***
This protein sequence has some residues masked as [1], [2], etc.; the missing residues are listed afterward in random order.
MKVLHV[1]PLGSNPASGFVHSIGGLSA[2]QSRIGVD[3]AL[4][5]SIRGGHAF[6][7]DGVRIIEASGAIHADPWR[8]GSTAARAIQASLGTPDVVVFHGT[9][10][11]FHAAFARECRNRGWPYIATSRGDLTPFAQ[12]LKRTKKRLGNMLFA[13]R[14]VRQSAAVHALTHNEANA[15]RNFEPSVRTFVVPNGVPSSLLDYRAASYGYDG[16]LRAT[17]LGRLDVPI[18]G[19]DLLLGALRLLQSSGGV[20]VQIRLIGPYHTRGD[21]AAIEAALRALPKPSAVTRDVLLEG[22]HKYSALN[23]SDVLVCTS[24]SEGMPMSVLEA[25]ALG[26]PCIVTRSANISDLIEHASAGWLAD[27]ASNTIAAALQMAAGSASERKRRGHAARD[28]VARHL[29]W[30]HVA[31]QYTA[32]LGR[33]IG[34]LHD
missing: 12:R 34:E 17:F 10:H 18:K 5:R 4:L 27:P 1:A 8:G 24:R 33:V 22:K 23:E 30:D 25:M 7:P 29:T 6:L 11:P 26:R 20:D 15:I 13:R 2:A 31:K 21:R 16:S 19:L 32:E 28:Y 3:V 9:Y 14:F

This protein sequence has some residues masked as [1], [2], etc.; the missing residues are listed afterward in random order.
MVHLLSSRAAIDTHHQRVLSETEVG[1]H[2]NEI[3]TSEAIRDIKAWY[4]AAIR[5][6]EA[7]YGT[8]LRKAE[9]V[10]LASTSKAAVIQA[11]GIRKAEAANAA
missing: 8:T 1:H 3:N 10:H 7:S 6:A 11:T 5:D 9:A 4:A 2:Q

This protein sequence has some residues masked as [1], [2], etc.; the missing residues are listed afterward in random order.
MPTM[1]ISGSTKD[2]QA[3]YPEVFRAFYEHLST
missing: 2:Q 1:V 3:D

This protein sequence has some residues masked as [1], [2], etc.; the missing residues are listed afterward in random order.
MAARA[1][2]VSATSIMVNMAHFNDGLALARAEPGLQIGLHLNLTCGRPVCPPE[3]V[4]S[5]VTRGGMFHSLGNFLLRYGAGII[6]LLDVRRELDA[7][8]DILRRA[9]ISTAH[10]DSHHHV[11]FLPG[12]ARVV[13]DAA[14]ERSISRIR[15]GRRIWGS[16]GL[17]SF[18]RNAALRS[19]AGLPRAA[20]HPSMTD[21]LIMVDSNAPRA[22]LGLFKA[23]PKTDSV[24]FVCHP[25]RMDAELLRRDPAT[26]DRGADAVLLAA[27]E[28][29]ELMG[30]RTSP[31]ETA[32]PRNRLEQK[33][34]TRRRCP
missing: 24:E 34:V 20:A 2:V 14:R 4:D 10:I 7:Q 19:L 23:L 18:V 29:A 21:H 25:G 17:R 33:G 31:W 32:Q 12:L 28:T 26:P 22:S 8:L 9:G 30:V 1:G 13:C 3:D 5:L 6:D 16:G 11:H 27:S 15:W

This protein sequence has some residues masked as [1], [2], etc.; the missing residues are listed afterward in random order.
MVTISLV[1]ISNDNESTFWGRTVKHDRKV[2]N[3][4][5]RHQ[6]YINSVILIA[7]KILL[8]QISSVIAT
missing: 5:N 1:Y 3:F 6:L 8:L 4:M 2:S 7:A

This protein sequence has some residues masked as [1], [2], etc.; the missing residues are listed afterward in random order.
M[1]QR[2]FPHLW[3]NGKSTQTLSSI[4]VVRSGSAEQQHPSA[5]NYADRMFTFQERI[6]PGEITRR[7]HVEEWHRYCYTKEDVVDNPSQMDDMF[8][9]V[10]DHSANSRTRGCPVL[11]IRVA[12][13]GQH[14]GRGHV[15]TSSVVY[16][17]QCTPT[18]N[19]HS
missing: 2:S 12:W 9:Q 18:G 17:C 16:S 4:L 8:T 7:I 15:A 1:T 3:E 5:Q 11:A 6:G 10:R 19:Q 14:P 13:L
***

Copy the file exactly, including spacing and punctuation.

This protein sequence has some residues masked as [1], [2], etc.; the missing residues are listed afterward in random order.
MKVLHV[1]PLGSNPASGFVHSIGGLSA[2]QSRIGVD[3]AL[4][5]SIRGGHAF[6][7]DGVRIIEASGAIHADPWR[8]GSTAARAIQASLGTPDVVVFHGT[9][10][11]FHAAFARECRNRGWPYIATSRGDLTPFAQ[12]LKRTKKRLGNMLFA[13]R[14]VRQSAAVHALTHNEANA[15]RNFEPSVRTFVVPNGVPSSLLDYRAASYGYDG[16]LRAT[17]LGRLDVPI[18]G[19]DLLLGALRLLQSSGGV[20]VQIRLIGPYHTRGD[21]AAIEAALRALPKPSAVTRDVLLEG[22]HKYSALN[23]SDVLVCTS[24]SEGMPMSVLEA[25]ALG[26]PCIVTRSANISDLIEHASAGWLAD[27]ASNTIAAALQMAAGSASERKRRGHAARD[28]VARHL[29]W[30]HVA[31]QYTA[32]LGR[33]IG[34]LHD
missing: 12:R 34:E 17:F 10:H 18:K 5:R 4:L 27:P 1:A 8:G 24:R 33:V 22:K 23:E 30:D 25:M 7:P 29:T 6:L 11:P 26:R 20:D 15:I 13:R 2:A 31:K 21:R 16:S 19:L 32:E 28:Y 3:V 9:Y 14:F

This protein sequence has some residues masked as [1], [2], etc.; the missing residues are listed afterward in random order.
MVHLLSSRAAIDTHHQRVLSETEVG[1]H[2]NEI[3]TSEAIRDIKAWY[4]AAIR[5][6]EA[7]YGT[8]LRKAE[9]V[10]LASTSKAAVIQA[11]GIRKAEAANAA
missing: 8:T 1:H 3:N 10:H 7:S 6:A 11:T 5:D 9:A 4:A 2:Q

This protein sequence has some residues masked as [1], [2], etc.; the missing residues are listed afterward in random order.
MPTM[1]ISGSTKD[2]QA[3]YPEVFRAFYEHLST
missing: 2:Q 1:V 3:D

This protein sequence has some residues masked as [1], [2], etc.; the missing residues are listed afterward in random order.
MAARA[1][2]VSATSIMVNMAHFNDGLALARAEPGLQIGLHLNLTCGRPVCPPE[3]V[4]S[5]VTRGGMFHSLGNFLLRYGAGII[6]LLDVRRELDA[7][8]DILRRA[9]ISTAH[10]DSHHHV[11]FLPG[12]ARVV[13]DAA[14]ERSISRIR[15]GRRIWGS[16]GL[17]SF[18]RNAALRS[19]AGLPRAA[20]HPSMTD[21]LIMVDSNAPRA[22]LGLFKA[23]PKTDSV[24]FVCHP[25]RMDAELLRRDPAT[26]DRGADAVLLAA[27]E[28][29]ELMG[30]RTSP[31]ETA[32]PRNRLEQK[33][34]TRRRCP
missing: 24:E 34:V 20:A 2:V 14:R 4:D 10:I 7:Q 19:L 23:L 18:V 29:A 21:H 25:G 17:R 33:G 31:W 32:Q 12:L 28:T 26:P 22:S 8:L 9:G 30:V 1:G 13:C 3:D 5:L 6:D 16:G 11:H 27:S 15:W

This protein sequence has some residues masked as [1], [2], etc.; the missing residues are listed afterward in random order.
MVTISLV[1]ISNDNESTFWGRTVKHDRKV[2]N[3][4][5]RHQ[6]YINSVILIA[7]KILL[8]QISSVIAT
missing: 5:N 1:Y 3:F 6:L 8:L 4:M 2:S 7:A

This protein sequence has some residues masked as [1], [2], etc.; the missing residues are listed afterward in random order.
M[1]QR[2]FPHLW[3]NGKSTQTLSSI[4]VVRSGSAEQQHPSA[5]NYADRMFTFQERI[6]PGEITRR[7]HVEEWHRYCYTKEDVVDNPSQMDDMF[8][9]V[10]DHSANSRTRGCPVL[11]IRVA[12][13]GQH[14]GRGHV[15]TSSVVY[16][17]QCTPT[18]N[19]HS
missing: 2:S 12:W 9:Q 18:G 17:C 16:S 4:L 8:T 7:I 15:A 1:T 3:E 5:Q 11:A 6:G 10:R 19:Q 14:P 13:L